Golden

A drive yesterday with my wife through the mountains behind Watsonville, that narrow gap of Highway 129 that beautifully connects the Pajaro and Salinas valleys. Coastal clouds lay snuggled up against the base of the mountains. I figured that in Gilroy we might find the hidden sun. These mountains become intensely green this time of year, so I want to go see them before April browns out the grass. Men and women in hooded sweat shirts are out working the strawberry and lettuce fields that are spread out in the fashion of a checkerboard across the fertile bottom lands of the valleys.

The old-time Watsonville farmers I knew when I worked in that town called lettuce “green gold”. It grows so easily in this coastal climate, protected from both heat and cold, and is worth so much elsewhere. Here it grows like a weed, but in New York City people pay a premium for it. I find the drive through the lettuce fields to be comforting, if not luxurious, when I think of how the crop is so nutritious and valuable to others.

The clouds do not cover Gilroy, where the thermometer is maybe twenty degrees higher than home. We go looking through the big box stores, but have no definitive shopping list. Santa Cruz County was skipped over when the strip malls spread across America, so it’s an outing to go to Gilroy and wander through the wilderness of needless merchandise. In a vast but empty parking lot, I step out into a soft wind that is pouring sea air through a low gap in the mountains near Salinas. I can smell a tinge of Gilroy garlic. I can’t stop my mouth from watering.

We drive south some ten miles to Mission San Juan Bautista, one of the original twenty-one missions of California, built in the era of Spanish rule. The old mission has been repaired several times over the centuries, yet retains the original appearance. The town of San Juan has also been bypassed by much modern development. Some of the quaint homes on the back streets look quake damaged, tilted and rumpled, as the town lies on the edge of the San Andreas fault.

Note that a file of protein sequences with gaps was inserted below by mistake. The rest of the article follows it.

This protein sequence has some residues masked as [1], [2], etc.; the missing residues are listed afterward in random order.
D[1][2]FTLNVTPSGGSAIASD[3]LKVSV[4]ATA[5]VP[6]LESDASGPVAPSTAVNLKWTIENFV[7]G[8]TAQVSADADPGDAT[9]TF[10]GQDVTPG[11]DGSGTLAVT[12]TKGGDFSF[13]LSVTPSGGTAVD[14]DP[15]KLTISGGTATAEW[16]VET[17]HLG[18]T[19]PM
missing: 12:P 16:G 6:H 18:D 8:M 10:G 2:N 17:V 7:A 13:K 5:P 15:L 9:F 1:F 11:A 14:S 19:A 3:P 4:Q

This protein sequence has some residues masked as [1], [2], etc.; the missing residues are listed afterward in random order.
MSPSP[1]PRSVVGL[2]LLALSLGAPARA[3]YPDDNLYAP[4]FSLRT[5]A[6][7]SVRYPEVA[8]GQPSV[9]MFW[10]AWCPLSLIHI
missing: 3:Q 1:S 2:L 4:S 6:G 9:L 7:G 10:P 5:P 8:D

We head down town, an oddly concocted row of old, stick-built shops, stocked with antiques and tourist curios. I see a bakery, a watch repair shop, a biker bar, a second-hand store, and a Mexican restaurant, where we settle in for an hour and eat tostadas that are stacked tall with shredded Watsonville lettuce. We have been coming to this same place for years, an escape from coastal fog. The owner died and his boys now keep it running.

In the late afternoon we head back to the coast, again following 129 and the narrow pass that scoots us along between the mountains and the fertile farm lands. The day of farm work is slowing to a halt. Trucks and tractors pull out of the fields and on to the highway, leaving trails of rich soil that fall out of the tire tread. The east end of Watsonville butts right up against the fields. The Pajaro River cuts a deep trench along the edge of town before going out to sea. Some of the migrant people live in makeshift shanties along the edge of the river. Today I can’t see much of the river, but sometimes when driving near it I can see ragged blue tarps and campfire smoke coming out of the dense brush.

The clouds burn off while we are in Gilroy, but I now see them returning. A lowering sun illuminates them, as the light scatters and makes the whole world look golden.

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